• Use a diet planner. It assists with keeping track of the foods introduced to your baby’s diet, thereby helping add variety. There are plenty of printable diet planners available online. Or you can design your own.
  • Let your little one join you at the dining table. You can buy a secure, high chair that can be placed closer to your seat at the dining table. They will be excited about joining you at the table.
  • Experiment with recipes. Your baby will love it.
  • Print and paste your baby’s meal plan in a place where everyone can see it. Inform all caregivers of the same.
  • When you start out, it is going to be a messy affair. Your baby will want to play with his food more than eat it. Accept it and let it go.
  • You can create batches of solid food for your baby and freeze and preserve them. However, making fresh food, if you have the time, is always a better option.

You can Skip the Night-Time Feeds

The 7th month is a good time to start weaning your baby off the night feed.

Many babies wake up at night for a feed. Hunger arouses them. A dream feed, an additional feed just before bed, helps keep their tummies fuller at night. Because of this, they sleep better through the night.

The mix of milk and solid foods helps satisfy a hungry stomach. So, it is a good time to gradually stop late-night feeds. If you ensure your baby is eating well through the day and gets a good amount during the dream feed,  there is no need to repeat the feed at night. And after a few weeks of increasing the number of solid foods, you will gradually be in a position to wean them off the dream feed too.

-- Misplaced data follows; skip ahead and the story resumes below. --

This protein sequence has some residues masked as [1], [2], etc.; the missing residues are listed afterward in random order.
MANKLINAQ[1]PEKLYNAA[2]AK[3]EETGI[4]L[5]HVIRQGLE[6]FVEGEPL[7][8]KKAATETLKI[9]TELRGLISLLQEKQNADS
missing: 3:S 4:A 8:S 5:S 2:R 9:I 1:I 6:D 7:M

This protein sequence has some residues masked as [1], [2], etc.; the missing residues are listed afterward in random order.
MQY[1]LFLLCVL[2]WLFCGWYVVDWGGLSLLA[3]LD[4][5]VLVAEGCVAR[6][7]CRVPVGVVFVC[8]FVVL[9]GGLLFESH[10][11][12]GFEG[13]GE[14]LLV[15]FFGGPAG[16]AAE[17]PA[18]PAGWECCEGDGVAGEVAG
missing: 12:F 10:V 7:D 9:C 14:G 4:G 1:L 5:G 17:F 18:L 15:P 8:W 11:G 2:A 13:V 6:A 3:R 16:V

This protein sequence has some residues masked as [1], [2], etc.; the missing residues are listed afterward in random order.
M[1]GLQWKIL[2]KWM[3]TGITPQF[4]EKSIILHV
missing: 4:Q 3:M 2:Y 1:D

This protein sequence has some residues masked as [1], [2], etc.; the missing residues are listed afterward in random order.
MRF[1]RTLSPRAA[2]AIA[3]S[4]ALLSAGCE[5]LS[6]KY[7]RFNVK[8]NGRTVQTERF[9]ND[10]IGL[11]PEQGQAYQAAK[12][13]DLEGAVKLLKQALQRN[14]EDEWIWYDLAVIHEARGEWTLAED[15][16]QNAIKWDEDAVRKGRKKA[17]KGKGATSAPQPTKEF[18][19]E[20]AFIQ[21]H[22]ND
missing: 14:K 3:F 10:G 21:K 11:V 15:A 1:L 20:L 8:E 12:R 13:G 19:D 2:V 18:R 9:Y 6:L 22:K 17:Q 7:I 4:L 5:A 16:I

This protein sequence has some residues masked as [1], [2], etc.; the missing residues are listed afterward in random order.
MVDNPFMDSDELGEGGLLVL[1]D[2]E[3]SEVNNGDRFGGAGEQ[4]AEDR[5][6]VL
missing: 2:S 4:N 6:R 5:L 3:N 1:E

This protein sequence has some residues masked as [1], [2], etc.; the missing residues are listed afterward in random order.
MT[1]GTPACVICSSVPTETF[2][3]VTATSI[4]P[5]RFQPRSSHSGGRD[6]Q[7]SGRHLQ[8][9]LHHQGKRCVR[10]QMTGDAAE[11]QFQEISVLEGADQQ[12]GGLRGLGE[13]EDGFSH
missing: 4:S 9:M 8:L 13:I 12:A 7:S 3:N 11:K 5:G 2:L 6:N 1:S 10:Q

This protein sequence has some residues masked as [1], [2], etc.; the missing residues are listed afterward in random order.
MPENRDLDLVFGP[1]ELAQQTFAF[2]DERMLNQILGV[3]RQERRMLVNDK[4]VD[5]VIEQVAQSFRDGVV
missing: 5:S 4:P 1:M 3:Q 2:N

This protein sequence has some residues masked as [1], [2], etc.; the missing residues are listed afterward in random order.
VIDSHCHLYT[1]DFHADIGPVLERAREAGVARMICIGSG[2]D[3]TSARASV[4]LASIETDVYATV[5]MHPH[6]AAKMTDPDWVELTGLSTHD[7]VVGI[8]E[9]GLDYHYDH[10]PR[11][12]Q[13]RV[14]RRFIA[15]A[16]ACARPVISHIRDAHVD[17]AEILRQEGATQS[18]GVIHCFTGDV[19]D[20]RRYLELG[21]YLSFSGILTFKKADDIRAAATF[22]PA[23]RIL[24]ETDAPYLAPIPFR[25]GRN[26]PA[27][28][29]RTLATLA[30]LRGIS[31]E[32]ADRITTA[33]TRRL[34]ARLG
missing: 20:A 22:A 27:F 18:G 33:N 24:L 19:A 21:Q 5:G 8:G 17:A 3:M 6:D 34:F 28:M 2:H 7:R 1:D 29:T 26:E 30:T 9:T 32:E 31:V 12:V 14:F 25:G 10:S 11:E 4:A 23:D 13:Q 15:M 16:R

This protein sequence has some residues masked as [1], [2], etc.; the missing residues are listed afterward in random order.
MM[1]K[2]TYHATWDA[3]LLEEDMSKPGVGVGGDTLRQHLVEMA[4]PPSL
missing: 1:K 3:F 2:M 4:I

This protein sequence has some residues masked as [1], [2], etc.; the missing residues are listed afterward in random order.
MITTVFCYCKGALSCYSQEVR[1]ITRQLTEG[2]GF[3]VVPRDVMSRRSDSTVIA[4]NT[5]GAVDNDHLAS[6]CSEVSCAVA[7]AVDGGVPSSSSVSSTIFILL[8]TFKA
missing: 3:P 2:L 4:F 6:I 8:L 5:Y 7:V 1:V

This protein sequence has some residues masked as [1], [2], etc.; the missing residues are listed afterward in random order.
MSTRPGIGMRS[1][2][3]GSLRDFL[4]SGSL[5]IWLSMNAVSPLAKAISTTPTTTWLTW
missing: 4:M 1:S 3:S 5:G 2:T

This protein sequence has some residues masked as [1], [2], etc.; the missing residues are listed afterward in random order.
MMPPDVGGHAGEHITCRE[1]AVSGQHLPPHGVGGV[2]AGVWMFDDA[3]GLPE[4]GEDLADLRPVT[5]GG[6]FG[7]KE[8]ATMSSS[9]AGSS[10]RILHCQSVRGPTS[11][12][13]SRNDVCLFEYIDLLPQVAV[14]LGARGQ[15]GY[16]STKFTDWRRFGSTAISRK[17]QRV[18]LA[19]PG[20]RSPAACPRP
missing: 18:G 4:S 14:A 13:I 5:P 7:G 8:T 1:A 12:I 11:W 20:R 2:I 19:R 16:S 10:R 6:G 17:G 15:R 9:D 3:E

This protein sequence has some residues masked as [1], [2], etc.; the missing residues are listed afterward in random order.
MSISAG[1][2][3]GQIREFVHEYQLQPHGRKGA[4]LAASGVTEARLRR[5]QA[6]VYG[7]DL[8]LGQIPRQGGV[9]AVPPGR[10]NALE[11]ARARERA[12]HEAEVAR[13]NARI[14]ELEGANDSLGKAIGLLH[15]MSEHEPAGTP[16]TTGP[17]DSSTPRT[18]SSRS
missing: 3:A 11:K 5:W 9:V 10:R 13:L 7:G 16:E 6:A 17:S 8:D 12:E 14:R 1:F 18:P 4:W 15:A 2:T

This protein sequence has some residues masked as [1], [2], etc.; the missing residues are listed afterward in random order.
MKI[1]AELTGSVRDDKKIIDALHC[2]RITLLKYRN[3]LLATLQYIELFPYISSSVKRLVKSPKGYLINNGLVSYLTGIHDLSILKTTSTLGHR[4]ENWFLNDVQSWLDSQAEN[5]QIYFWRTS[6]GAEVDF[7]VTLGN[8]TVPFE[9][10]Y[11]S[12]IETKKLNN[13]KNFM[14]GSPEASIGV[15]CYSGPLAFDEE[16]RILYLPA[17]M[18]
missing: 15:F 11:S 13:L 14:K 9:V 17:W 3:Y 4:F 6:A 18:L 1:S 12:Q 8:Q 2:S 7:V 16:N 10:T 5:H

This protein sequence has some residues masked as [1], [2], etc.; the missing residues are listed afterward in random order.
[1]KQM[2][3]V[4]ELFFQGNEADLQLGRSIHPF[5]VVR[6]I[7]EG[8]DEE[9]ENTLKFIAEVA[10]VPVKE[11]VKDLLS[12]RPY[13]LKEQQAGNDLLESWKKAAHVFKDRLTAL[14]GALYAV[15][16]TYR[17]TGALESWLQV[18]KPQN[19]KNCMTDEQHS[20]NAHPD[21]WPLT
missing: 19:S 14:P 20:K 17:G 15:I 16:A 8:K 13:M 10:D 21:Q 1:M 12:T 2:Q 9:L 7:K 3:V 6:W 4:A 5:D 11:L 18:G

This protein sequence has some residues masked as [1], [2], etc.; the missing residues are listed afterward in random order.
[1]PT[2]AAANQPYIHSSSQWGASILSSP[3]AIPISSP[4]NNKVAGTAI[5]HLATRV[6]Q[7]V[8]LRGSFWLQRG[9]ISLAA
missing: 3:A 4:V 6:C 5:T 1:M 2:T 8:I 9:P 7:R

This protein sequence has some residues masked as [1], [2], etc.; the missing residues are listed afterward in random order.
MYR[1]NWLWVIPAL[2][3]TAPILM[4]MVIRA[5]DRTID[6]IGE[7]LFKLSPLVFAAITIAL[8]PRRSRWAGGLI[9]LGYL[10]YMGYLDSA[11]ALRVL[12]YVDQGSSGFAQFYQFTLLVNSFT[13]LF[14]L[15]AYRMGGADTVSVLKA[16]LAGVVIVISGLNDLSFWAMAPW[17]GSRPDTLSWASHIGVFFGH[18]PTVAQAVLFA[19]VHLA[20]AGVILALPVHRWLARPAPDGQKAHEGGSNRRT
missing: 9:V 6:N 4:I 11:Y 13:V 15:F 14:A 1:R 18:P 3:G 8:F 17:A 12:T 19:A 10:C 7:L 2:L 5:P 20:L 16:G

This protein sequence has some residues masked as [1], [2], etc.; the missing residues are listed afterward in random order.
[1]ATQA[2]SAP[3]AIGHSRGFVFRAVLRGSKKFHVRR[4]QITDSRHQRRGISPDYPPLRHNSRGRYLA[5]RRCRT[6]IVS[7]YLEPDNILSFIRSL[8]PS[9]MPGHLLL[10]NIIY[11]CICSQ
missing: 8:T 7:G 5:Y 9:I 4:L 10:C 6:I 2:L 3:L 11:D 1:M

To conclude, babies can be quite picky. It may take a while before they develop a taste for solids. They are experimenting with new flavors, textures, and foods just as you do. There will be good days and bad. Days when your baby will lick up the last crumb in the bowl and others when your little rebel will toss it to the floor without a taste. In all these moments, you need to be patient and let them take their time.

Use the sample meal plans provided on the internet. But avoid unnecessary detailing. Don’t forget to tweak it to your child’s tastes and energy requirements. In the end, what matters is striking a balance between milk feeds and foods and keeping your little one happy and well-fed.